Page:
A ROMAN MARBLE ISIS
Francey and Martin Gecht started their collecting life together in the 1960's. Beginning with Japanese wood block prints they swiftly transferred their interests to the lithographs of Henri de Toulouse-Lautrec and gradually expanded the scope to include Nineteenth and Twentieth Century American and European Works on Paper and Prints. The collection was the subject of notable Exhibition at The Art Institute of Chicago in 2003-4. An inspection of the collection housed high above Lake Shore Drive in Chicago revealed the passion and intelligence of the collectors, by hanging prints, drawings and watercolors together the Gecht's set up conversations between the various periods of individual artists works, between artistic contemporaries and with artists who preceded or succeeded them. In their quest they worked closely with staff of the Art Institute, most specifically with the late Harold Joachim, Douglas Druick and Suzanne Folds McCullough. Martin joined the Committee on Prints and Drawings in 1975 and the Gechts were regular contributors to the collection. They were further guided by various dealers, most notably Alice Adam and with Bud Holland. However the dialogue which was set up in the rooms overlooking Lake Michigan was a reflection of the Gecht's love of their objects and their own tastes and likes came through clearly. Once the walls were full it became clear that the only surfaces left were the window sills and tables throughout the apartment and so sculpture was added into the mix, the great Calder reclining nude arrived fairly early on but she was soon joined by other sculptures by Matisse, Picasso, Miro, Giacometti and others. Following their generous gift to The Art Institute of a large number of the Prints and Drawings from the collection, it is a group of these sculptures that Mrs. Gecht has decided to consign to Christie's for our spring sales of Impressionist and Modern and Post War and Contemporary Art in early May. The Toulouse Lautrec-La Gouloue will be offered in the Print sale on May 3rd and the oldest piece in the collection, a second century figure of Isis will be offered in the Antiquities sale on June 8th. PROPERTY FROM THE FRANCEY AND DR. MARTIN L. GECHT COLLECTION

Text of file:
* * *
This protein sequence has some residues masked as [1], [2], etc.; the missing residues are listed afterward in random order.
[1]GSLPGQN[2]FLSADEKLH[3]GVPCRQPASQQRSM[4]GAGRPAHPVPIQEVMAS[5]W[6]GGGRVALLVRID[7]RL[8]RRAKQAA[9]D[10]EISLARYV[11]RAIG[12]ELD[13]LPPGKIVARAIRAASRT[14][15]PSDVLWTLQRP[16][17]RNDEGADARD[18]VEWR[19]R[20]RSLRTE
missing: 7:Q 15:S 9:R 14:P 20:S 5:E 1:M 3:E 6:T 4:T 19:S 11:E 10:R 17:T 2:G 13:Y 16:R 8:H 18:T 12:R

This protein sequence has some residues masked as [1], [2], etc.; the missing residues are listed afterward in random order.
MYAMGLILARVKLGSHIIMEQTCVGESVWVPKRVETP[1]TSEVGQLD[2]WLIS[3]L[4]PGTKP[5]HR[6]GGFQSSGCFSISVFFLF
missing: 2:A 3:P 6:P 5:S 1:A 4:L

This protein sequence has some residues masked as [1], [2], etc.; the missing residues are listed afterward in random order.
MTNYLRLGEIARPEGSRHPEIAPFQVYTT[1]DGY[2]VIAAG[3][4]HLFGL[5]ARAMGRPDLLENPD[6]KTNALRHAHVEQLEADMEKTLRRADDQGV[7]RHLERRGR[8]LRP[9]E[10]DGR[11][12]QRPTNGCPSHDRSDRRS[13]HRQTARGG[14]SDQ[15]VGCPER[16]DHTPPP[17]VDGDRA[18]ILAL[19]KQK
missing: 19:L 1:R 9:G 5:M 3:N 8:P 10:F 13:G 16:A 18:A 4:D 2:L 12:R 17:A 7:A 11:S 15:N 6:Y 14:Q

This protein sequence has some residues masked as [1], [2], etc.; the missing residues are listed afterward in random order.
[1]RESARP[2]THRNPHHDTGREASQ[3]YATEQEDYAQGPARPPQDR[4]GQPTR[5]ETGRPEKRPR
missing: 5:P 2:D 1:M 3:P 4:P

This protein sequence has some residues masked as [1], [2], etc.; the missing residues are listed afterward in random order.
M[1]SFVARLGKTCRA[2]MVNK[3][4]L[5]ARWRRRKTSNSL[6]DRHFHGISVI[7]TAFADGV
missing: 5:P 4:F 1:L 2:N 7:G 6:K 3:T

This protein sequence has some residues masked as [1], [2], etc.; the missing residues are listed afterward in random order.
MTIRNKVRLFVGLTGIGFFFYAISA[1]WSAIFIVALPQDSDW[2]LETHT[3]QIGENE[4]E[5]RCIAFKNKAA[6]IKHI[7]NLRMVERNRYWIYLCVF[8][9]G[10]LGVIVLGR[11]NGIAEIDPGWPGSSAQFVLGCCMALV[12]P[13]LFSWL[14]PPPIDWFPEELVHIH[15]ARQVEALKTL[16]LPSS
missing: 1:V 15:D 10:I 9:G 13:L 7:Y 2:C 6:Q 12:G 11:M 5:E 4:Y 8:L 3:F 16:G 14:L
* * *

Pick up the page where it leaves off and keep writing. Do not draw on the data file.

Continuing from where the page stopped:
A ROMAN MARBLE ISIS

CIRCA 2ND CENTURY A.D.

Details
A ROMAN MARBLE ISIS
CIRCA 2ND CENTURY A.D.
The goddess standing on an integral ovoid plinth with her sandaled feet turned out, her weight on her right leg, the left bent at the knee, wearing an intricate mantle over a floor-length chiton, the mantle pulled tightly around her body and knotted between her breasts, its elaborate fringe forming a wide V over her shoulders, a large gathering falling below the knot, the tension from the knot creating cascading U-shaped folds on either side of her body that contrasts with the deep vertical folds of the chiton below, her left arm originally lowered and likely once holding a situla, the right arm likely once bent at the elbow with the hand raised holding a sistrum, preserving two undulating tresses of hair on each shoulder and a wavy mass in back
45¼ in. (114.9 cm.) high
Provenance
with B.C. Holland Gallery, Chicago, (Bud Holland, 1922-1994).

Lot Essay

The Egyptian goddess Isis came to be immensely popular throughout the ancient world. Her cult was first established outside of Egypt in Piraeus, the port of Athens, by the 4th century B.C. During the Hellenistic Period she was worshipped together with other Egyptian deities such as Serapis, Harpokrates and Anubis. Her cult was firmly established in Rome by the 1st century B.C.

Numerous images of the goddess survive, often shown with easily recognizable attributes such as an Egyptian crown, a sistrum and situla and the fringed mantle with the characteristic "Isis" knot between the breasts. Close to the present example is a marble figure in the Museo Capitolino, no. V.41 in Arslan, et al., Iside, il Mito, il Mistero, La Magia.
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